Then, another mother, Maria Walther — whose son is on Jones’ team — started to record the field marshal on her phone and captured her making the 911 call.
As the clip begins — and before the 911 call starts — Jones, carrying a cooler and a chair, is seen making his case to the field marshal in her golf cart.
"I wasn't talking to you," he said as she picks up her cellphone and begins to dial. "You say don't talk to the refs. I don't talk to them, I talk to my son and I still get this from you?" Jones walks away at this point but can be heard saying "This is stupid" a few seconds later.
As Jones addresses her and walks away, the field marshal raised her phone to talk to 911.
After this, Walther begins to narrate. "He was standing next to me, talking to his son, and this lady decides to butt in somehow and is now calling the cops because he was talking to his son."
At this, the field marshal addresses Walther, "Ma'am, you can leave too. Videotape yourself as you're walking out."
"You're going to have to move me, the cops are going to have to move me," Walther tells her, before turning the camera on the phone around to record herself and the field marshal in the same frame.
In the recording of the 911 call, the field marshal asks for deputies and says, "I’ve got issues with parents on the soccer field."
"I have parents that are out of control and need to be removed from a youth soccer game," she tells the dispatcher.
"And it's two parents?" the dispatcher asks.
"Yup," the field marshal replies.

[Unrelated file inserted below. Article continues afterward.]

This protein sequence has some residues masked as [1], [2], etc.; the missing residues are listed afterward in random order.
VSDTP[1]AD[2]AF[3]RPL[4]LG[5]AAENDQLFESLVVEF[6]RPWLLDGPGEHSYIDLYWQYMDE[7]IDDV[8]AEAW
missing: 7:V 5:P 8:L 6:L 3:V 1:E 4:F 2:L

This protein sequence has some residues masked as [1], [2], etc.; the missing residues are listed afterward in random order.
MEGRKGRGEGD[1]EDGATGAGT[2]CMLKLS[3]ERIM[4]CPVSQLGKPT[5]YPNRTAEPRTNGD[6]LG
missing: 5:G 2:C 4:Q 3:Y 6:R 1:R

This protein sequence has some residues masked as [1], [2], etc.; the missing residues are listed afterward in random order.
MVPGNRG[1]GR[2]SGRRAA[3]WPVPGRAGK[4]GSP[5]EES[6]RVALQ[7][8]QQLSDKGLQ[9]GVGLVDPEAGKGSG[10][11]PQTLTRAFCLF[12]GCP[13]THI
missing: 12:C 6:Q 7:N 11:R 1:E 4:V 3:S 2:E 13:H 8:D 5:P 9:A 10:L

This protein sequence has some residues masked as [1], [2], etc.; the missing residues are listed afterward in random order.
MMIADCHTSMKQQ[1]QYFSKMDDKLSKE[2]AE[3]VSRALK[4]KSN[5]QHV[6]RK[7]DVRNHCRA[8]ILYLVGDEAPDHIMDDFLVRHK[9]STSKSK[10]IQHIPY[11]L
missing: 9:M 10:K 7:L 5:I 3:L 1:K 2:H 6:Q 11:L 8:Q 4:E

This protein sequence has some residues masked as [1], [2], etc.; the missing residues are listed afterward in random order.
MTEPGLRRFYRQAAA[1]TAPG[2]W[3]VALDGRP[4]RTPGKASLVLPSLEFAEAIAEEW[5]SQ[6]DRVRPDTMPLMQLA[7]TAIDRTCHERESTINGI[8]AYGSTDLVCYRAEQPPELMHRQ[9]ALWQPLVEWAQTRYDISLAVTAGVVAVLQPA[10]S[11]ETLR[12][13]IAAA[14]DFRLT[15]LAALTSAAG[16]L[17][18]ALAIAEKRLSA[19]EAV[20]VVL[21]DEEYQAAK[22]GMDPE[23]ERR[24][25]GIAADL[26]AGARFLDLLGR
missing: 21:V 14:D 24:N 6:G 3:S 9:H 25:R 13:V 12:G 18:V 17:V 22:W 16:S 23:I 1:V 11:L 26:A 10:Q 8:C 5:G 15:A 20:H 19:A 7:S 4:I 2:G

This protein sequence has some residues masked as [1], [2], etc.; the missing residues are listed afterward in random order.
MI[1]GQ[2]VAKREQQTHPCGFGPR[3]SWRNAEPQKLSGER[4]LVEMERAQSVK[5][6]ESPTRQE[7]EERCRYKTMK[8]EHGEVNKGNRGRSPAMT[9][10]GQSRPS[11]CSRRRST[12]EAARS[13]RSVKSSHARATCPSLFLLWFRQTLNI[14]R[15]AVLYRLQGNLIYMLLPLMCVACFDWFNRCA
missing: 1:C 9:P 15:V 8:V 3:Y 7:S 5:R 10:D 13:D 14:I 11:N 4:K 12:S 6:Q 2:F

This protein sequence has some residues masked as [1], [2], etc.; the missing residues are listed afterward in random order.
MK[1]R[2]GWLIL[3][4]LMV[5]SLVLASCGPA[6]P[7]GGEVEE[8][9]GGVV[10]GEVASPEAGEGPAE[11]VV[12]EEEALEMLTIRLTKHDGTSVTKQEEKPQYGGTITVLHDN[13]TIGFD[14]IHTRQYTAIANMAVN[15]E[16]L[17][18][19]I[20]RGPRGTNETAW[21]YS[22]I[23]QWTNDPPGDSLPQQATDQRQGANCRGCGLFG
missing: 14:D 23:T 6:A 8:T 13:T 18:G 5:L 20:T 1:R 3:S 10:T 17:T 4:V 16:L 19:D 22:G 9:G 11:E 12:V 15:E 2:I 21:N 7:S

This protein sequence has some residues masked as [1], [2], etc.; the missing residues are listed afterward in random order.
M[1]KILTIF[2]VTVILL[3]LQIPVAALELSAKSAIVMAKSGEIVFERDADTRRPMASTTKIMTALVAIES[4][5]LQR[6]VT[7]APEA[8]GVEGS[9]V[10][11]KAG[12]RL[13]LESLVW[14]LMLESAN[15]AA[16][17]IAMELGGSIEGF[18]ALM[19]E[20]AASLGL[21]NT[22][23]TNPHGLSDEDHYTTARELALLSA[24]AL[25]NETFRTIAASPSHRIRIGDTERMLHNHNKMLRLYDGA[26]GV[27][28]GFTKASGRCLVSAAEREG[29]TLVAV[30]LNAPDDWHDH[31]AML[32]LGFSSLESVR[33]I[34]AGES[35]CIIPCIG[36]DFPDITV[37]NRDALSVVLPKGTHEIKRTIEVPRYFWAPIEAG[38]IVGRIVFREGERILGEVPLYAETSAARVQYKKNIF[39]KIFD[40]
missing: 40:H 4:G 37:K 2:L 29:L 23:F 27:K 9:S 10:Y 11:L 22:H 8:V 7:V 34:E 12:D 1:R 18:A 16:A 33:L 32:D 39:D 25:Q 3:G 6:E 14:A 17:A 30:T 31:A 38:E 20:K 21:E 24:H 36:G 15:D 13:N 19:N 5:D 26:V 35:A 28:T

"Male and female?"
"The male is leaving, the female refuses to go, so I need the sheriff’s department to come and escort her out," the field marshal says, in an apparent reference to Walther.
Later in the call, the field marshal says that she cannot see the type of car Jones is driving because she is standing with a woman — presumably Walther — who refuses to leave and states she doesn't want to leave the field "because [she's] afraid there [are] going to be issues."
She then sees Jones returning to the field — he would later tell police he was arranging transportation for his child and the child of the other parent who had been ejected from the game — and tells the dispatcher, "Oh, now, now the dad’s coming back. I need somebody here now."
Before ending the call at the arrival of the deputies, the field marshal tells the dispatcher that another woman just took a picture of her.
"I have no idea," the field marshal says when asked who took the photo. "This mom just walked up and took a picture of me."
"Another mother or that mother?" the dispatcher asks.
"Another mother — I need the sheriff's department now," the field marshal says.
Then the sheriff’s deputies arrive and the field marshal hangs up the 911 call. Williams started recording when Jones was talking to police.
"I just want to make sure this man is safe. Period. This situation — from this entire situation," Williams tells the officer, who says he and his colleague aren't going to do anything to Jones.
"Great! Great! I don't understand why this woman felt the need to call the police on this man," she replies.
"Anybody can call the police at any time for any reason. We'll respond. We'll talk to them," the officer says, adding later, "I've been called to help referee the disturbance. And I'm going to do that."